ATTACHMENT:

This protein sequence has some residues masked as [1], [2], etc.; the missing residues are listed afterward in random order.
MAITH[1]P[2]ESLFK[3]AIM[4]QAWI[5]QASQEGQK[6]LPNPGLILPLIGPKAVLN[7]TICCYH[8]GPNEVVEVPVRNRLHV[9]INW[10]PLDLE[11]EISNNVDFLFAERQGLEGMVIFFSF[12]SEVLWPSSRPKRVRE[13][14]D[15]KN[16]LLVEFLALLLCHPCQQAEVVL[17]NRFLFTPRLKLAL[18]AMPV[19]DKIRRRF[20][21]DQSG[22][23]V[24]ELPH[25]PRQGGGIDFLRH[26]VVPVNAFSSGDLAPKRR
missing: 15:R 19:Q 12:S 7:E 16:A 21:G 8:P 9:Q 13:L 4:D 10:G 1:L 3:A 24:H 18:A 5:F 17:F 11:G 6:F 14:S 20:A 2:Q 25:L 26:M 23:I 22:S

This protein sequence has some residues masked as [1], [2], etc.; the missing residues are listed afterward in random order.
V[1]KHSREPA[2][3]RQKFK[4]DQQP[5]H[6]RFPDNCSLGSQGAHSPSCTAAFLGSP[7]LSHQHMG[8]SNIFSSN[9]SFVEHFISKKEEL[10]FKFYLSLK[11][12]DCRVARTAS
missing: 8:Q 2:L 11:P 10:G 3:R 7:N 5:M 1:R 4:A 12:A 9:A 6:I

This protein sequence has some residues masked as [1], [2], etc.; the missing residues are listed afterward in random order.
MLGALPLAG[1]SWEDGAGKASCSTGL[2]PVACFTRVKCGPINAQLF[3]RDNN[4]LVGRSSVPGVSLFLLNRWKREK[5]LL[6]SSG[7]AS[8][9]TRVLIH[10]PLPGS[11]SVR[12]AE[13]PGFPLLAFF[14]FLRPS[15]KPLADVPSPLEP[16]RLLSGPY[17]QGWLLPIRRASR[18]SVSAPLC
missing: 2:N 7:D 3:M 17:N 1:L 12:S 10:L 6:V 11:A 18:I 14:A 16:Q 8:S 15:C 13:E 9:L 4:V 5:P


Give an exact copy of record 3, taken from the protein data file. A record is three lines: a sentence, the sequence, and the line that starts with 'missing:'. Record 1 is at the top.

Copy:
This protein sequence has some residues masked as [1], [2], etc.; the missing residues are listed afterward in random order.
MLGALPLAG[1]SWEDGAGKASCSTGL[2]PVACFTRVKCGPINAQLF[3]RDNN[4]LVGRSSVPGVSLFLLNRWKREK[5]LL[6]SSG[7]AS[8][9]TRVLIH[10]PLPGS[11]SVR[12]AE[13]PGFPLLAFF[14]FLRPS[15]KPLADVPSPLEP[16]RLLSGPY[17]QGWLLPIRRASR[18]SVSAPLC
missing: 2:N 7:D 3:M 17:N 1:L 12:S 10:L 6:V 11:A 18:I 14:A 16:Q 8:S 15:C 13:E 9:L 4:V 5:P